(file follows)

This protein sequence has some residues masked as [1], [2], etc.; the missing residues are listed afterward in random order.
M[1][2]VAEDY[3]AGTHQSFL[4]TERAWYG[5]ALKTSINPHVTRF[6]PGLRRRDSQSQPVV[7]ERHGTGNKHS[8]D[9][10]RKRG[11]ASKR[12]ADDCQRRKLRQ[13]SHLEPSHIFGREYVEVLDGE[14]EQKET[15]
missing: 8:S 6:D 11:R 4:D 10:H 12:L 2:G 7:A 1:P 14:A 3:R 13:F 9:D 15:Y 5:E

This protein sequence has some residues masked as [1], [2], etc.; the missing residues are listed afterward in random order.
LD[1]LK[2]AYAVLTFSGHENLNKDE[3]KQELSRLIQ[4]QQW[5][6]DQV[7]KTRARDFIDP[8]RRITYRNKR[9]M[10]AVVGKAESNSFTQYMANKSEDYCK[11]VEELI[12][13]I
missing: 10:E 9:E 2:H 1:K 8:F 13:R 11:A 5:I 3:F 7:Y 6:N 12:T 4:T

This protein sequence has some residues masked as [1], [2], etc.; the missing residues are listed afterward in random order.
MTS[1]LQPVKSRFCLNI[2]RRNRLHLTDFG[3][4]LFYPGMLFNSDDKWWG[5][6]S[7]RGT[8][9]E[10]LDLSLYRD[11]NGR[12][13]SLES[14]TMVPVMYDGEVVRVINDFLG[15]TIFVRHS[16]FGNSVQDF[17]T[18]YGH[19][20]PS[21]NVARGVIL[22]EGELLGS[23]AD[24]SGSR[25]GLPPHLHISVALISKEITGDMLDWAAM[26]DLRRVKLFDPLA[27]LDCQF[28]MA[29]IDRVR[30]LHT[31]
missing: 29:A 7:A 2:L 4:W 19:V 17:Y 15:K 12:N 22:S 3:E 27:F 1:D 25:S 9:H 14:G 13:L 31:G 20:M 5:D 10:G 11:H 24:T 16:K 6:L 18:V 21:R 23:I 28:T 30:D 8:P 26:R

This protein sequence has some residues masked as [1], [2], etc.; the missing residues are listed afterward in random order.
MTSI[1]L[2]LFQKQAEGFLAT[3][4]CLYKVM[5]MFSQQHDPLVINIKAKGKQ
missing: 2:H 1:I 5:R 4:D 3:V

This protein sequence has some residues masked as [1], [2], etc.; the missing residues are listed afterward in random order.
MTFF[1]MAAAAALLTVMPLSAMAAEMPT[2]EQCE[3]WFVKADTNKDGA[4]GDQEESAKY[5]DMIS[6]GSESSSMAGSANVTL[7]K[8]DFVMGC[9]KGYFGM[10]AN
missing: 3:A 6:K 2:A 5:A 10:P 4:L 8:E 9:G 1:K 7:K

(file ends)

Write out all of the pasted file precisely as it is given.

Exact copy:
This protein sequence has some residues masked as [1], [2], etc.; the missing residues are listed afterward in random order.
M[1][2]VAEDY[3]AGTHQSFL[4]TERAWYG[5]ALKTSINPHVTRF[6]PGLRRRDSQSQPVV[7]ERHGTGNKHS[8]D[9][10]RKRG[11]ASKR[12]ADDCQRRKLRQ[13]SHLEPSHIFGREYVEVLDGE[14]EQKET[15]
missing: 8:S 6:D 11:R 4:D 10:H 12:L 2:G 7:A 1:P 14:A 3:R 13:F 9:D 15:Y 5:E

This protein sequence has some residues masked as [1], [2], etc.; the missing residues are listed afterward in random order.
LD[1]LK[2]AYAVLTFSGHENLNKDE[3]KQELSRLIQ[4]QQW[5][6]DQV[7]KTRARDFIDP[8]RRITYRNKR[9]M[10]AVVGKAESNSFTQYMANKSEDYCK[11]VEELI[12][13]I
missing: 10:E 9:E 2:H 1:K 8:F 13:R 11:A 5:I 3:F 7:Y 6:N 12:T 4:T

This protein sequence has some residues masked as [1], [2], etc.; the missing residues are listed afterward in random order.
MTS[1]LQPVKSRFCLNI[2]RRNRLHLTDFG[3][4]LFYPGMLFNSDDKWWG[5][6]S[7]RGT[8][9]E[10]LDLSLYRD[11]NGR[12][13]SLES[14]TMVPVMYDGEVVRVINDFLG[15]TIFVRHS[16]FGNSVQDF[17]T[18]YGH[19][20]PS[21]NVARGVIL[22]EGELLGS[23]AD[24]SGSR[25]GLPPHLHISVALISKEITGDMLDWAAM[26]DLRRVKLFDPLA[27]LDCQF[28]MA[29]IDRVR[30]LHT[31]
missing: 29:A 7:A 2:L 4:W 19:V 17:Y 15:K 12:N 22:S 3:E 27:F 1:D 25:S 9:H 14:G 13:L 31:G 20:M 5:D 10:G 11:H 24:T 16:K 6:L 18:V 21:R 23:I 28:T 30:D 8:P 26:R

This protein sequence has some residues masked as [1], [2], etc.; the missing residues are listed afterward in random order.
MTSI[1]L[2]LFQKQAEGFLAT[3][4]CLYKVM[5]MFSQQHDPLVINIKAKGKQ
missing: 2:H 1:I 5:R 4:D 3:V

This protein sequence has some residues masked as [1], [2], etc.; the missing residues are listed afterward in random order.
MTFF[1]MAAAAALLTVMPLSAMAAEMPT[2]EQCE[3]WFVKADTNKDGA[4]GDQEESAKY[5]DMIS[6]GSESSSMAGSANVTL[7]K[8]DFVMGC[9]KGYFGM[10]AN
missing: 3:A 6:K 2:A 5:A 10:P 4:L 8:E 9:G 1:K 7:K